· Mass at Santa Marta ·
A father or a mother tells their child: “Do not be afraid, I am here” and pampers the child with caresses. This is the privileged condition of man: small, weak, but reassured, supported and forgiven by a God who is in love with him. At the beginning of the Jubilee, Pope Francis took the opportunity to return to the theme of the Father’s mercy while reflecting on the daily Liturgy in the Mass at Santa Marta on Thursday, 10 December. The Cardinal Advisors also participated in the Mass.
The reflection was inspired by the Responsorial Psalm, which repeated: “The Lord is merciful and great in love”. The Pope called it “a confession of faith” in which the Christian recognizes that God “is mercy, and he is great, but great in love”. This statement is simple only in appearance, because “understanding the mercy of God is a mystery, it is a journey that must be made throughout life”.
To help to better enter into this mystery, the Pope referred to the Reading from the Book of the Prophet Isaiah (41:13-20), which is a monologue of God addressing his people. It tells of how he “told his people that he had chosen them not because they were great or powerful”, but “because they were the smallest of all, the poorest of all”. Pope Francis explained that God is truly “in love with this poverty”, with this “littleness”.
It is a text from which this love clearly emerges: “a tender love, a love like that of a father or mother” speaking to their child “who wakes up during the night frightened by a dream”. God speaks with the same concern to his people and says: “I will hold your right hand, rest assured, fear not”. Using imagery to describe the condition of littleness, he continues: “You worm of Jacob, you men of Israel, I will help you, your Redeemer is the Holy One of Israel, fear not”.
Do not be afraid. With regards to these words, the Pope returned to the example of family life: “We all know the caresses of a mother and father, when children are restless with fear”. They too say: “Don’t be afraid, I am here”. The Lord reminds each one of us, tenderly: “I am in love with your littleness, with your nothingness”, and he tells us: “Do not be afraid of your sins, I love you so much, I am here to forgive you”. This, in essence, the Pope explained, “is God’s mercy”.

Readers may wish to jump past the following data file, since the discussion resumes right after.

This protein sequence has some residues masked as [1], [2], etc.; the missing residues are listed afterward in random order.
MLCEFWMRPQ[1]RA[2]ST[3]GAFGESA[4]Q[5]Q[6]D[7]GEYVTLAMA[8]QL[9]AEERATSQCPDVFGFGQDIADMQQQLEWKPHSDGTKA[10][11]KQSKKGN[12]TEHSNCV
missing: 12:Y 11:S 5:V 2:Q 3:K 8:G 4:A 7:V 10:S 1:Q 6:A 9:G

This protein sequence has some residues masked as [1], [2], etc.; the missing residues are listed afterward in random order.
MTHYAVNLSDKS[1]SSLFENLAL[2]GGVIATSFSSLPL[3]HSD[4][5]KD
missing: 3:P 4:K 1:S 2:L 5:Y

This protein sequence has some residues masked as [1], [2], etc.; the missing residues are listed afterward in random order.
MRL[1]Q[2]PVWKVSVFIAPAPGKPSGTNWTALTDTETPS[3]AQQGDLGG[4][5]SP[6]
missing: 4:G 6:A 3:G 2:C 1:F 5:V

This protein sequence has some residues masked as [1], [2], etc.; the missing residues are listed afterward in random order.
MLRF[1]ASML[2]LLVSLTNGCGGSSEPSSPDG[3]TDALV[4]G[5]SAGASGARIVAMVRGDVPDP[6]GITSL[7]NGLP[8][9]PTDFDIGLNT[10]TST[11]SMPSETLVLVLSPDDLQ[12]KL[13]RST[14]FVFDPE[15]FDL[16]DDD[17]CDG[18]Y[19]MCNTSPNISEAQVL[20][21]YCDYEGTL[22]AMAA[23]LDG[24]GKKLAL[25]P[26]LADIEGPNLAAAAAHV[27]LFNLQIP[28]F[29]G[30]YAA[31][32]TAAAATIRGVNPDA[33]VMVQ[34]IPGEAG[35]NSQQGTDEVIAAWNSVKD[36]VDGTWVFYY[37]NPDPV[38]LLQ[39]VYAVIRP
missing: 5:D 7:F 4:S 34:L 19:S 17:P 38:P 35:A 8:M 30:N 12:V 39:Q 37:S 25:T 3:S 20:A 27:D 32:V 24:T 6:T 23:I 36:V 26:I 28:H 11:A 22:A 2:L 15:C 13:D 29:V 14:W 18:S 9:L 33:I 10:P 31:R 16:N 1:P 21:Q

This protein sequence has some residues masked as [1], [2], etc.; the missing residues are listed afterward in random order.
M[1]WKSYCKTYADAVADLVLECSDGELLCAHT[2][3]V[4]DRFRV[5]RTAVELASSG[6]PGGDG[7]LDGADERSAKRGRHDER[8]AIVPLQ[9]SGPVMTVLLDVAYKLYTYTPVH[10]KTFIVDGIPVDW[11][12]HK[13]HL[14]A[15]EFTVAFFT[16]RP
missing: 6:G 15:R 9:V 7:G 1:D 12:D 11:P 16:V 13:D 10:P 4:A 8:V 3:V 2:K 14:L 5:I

Continuing his reflection, Pope Francis gave the example of a hagiography (“I think it was St Jerome, but I am not sure”, he confided), recalling how the saint was said to have been very penitent in his life, offering sacrifices and prayers, and that God always asked more of him. The Saint continued to ask: “Lord what can I give you?”, until he said, “But Lord, I have nothing more to give you, I have given you everything”. And the answer he received was: “No, one thing is missing” — “What is missing Lord?” — “Give me your sins”. With this story, the Pope sought to emphasize that “the Lord wants to take our weaknesses, our sins and our weariness, upon himself”. It is an approach that we also find in the Gospels, in Jesus, who said: “Come to me, all you who are weary and tired and I will give you rest”. The Pope said that God repeats it over and over again: “I am the Lord your God who will hold your right hand, fear not little one, do not be afraid. I will give you strength. Give me everything and I will forgive you, I will give you peace”. These, he added, are “God’s caresses”, the caresses “of our Father, when he expresses himself with his mercy”.
We men, the Pontiff continued, “we are so nervous” and “when something does not go well, we shout and we are impatient”. While God instead comforts us: “Do not worry, you’ve made a big mistake, yes, but do not worry; don’t be afraid, I forgive you”. In this way he welcomes us entirely, even with our mistakes and our sins. This is precisely what is repeated in the Psalm: “The Lord is merciful and great in love”. Thus, the Pope said in conclusion, “we are small. He has given us everything. He asks us only for our miseries, our littleness and our sins, to embrace and caress us”.
Recalling the prayer recited at the beginning of the Mass (“Lord, awaken the faith of your people”), Francis concluded by inviting everyone to ask the Lord “to awaken in all of us, and in all the people, the faith in this fatherhood, in this mercy, in his heart”, and to ask that “this faith in his fatherhood and mercy” makes us “a bit more merciful toward others”.